We don‘t need yet another database security czar.

I was reading this article about recent data breaches that was recommending Yet Another Government Agency® and (no surprise) I started getting mad:

A program to share best practices among agencies at all levels of government and create cybersecurity templates, even if they are not mandated, would be a big step forward in data security, Kleinfeld said. Data Breaches at State, Local Agencies Expose Data about Millions (redmondmag.com)

We already have one! It’s part of DHS!! Just because the appointee hired to run it lacks experience that most security professionals would consider requisite… Why not? We might be electing a president without any meaningful executive experience in a couple weeks. Government is never the answer to a domestic problem. The fact that we have government agencies collecting and storing so much sensitive data IS the problem!

In the meantime, we’ve already got more public resources on data security than the average DBA will ever read. Here are just a few:



http://iase.disa.mil/stigs/checklist/index.html (The 182-page database security checklist is interesting. It was updated in January 2008.)

I know that there are strict DOD guidelines which ought to serve as a template, and I’m pretty sure that I have bookmarks somewhere for NSA security resources, too. The information is out there! The problem is that the people being hired to be responsible for the data aren’t reading it and implementing it. That’s what happens when you (the taxpayer) are only willing to pay half of the market rate for government database management positions… and hiring your cousin’s nephew to be the county DBA is probably not a wise idea, either.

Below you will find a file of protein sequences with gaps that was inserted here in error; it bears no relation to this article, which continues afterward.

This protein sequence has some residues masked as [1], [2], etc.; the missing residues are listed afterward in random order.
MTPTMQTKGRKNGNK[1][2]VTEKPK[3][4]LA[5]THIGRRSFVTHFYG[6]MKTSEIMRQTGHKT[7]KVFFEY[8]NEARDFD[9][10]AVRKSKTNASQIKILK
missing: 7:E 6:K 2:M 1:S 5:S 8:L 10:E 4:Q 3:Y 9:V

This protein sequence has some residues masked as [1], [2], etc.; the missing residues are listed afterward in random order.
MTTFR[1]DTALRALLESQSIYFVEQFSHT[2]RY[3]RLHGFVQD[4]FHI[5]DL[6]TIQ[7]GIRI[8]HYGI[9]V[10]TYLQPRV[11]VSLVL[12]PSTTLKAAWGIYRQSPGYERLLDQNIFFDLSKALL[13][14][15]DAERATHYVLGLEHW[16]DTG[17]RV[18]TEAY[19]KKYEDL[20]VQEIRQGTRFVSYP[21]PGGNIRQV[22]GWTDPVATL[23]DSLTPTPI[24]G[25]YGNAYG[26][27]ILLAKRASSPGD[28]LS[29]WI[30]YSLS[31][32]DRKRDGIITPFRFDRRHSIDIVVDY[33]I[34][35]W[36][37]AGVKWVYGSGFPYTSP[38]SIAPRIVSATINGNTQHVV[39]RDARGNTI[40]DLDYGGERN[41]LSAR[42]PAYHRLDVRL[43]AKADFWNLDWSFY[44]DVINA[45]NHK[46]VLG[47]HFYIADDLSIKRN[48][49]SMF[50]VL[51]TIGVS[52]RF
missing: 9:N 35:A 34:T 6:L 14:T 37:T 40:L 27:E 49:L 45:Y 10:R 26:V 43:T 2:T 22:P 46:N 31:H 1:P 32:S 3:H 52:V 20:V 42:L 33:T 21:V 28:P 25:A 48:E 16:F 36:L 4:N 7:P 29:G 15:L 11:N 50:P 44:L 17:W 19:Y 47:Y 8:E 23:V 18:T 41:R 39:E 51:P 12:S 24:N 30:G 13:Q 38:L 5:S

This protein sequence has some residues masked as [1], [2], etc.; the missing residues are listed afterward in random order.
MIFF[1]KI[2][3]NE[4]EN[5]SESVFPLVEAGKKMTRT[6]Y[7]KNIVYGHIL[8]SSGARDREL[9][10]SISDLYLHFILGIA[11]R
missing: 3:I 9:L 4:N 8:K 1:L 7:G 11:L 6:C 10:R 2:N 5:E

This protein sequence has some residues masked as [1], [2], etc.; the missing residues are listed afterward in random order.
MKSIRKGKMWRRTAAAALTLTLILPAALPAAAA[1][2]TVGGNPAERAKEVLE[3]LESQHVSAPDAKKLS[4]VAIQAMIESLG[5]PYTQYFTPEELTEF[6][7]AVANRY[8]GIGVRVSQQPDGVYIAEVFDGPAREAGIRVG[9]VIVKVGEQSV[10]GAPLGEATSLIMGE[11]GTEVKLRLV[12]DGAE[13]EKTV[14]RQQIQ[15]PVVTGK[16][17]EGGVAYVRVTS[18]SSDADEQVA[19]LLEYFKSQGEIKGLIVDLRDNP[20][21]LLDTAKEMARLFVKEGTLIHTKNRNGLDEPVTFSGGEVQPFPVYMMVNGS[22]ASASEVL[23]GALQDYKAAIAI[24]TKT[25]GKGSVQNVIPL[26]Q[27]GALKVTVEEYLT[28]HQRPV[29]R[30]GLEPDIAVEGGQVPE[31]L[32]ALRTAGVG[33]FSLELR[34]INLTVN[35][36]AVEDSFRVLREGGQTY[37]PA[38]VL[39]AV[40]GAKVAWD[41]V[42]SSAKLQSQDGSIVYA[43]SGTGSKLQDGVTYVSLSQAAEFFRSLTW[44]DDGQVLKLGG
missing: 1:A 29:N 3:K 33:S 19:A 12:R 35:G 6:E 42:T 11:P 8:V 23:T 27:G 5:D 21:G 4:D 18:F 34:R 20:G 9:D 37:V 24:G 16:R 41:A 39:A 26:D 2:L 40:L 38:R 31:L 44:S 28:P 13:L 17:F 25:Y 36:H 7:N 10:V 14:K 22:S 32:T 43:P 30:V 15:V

There are “industry standard” practices which were violated in nearly all of the data breaches cited above or publicly acknowledged in recent years. Another government agency won’t help the situation. Part of the problem is that everybody wants to “solve” the data security problem, but it’s not a "problem” which can be “solved”. It’s a risk that has to be managed. Constantly and continuously.

Here’s an example hypothetical situation to demonstrate the continuous problem (we’ll leave simple software security patching for later):

  • Steve the DBA has been conscientious and has encrypted his database backups made in 2008 and following with a strong a algorithm (AES-256).
  • Steve works in a moderately regulated industry (not to mention at a company that gets sued from time to time), hence the corporate data governance strategy requires that he has to maintain backups for a minimum of three years.
  • Because he has to maintain a disaster recovery strategy, too, his backups are taken offsite on a regular schedule by a 3rd-party vendor.
  • In 2010 (that’s in our hypothetical future), an advance in mathematics related to encryption demonstrates a heretofore unknown but readily exploitable flaw in AES-256.
  • If Steve isn’t constantly learning and monitoring trade magazines, especially in the realm of information security, he won’t even know that he now has TWO YEARS OF BACKUPS @ RISK!
  • What’s the solution to this problem?
  • Will Cousin Bob’s nephew known how to solve it?

Another part of the problem is employers which hire inexperienced people to manage their data. Companies and government agencies should be held liable for breaches, but ultimately the only thing which will “solve” this problem is individual data professionals insisting upon best practices for data handling and application security.

That means you.

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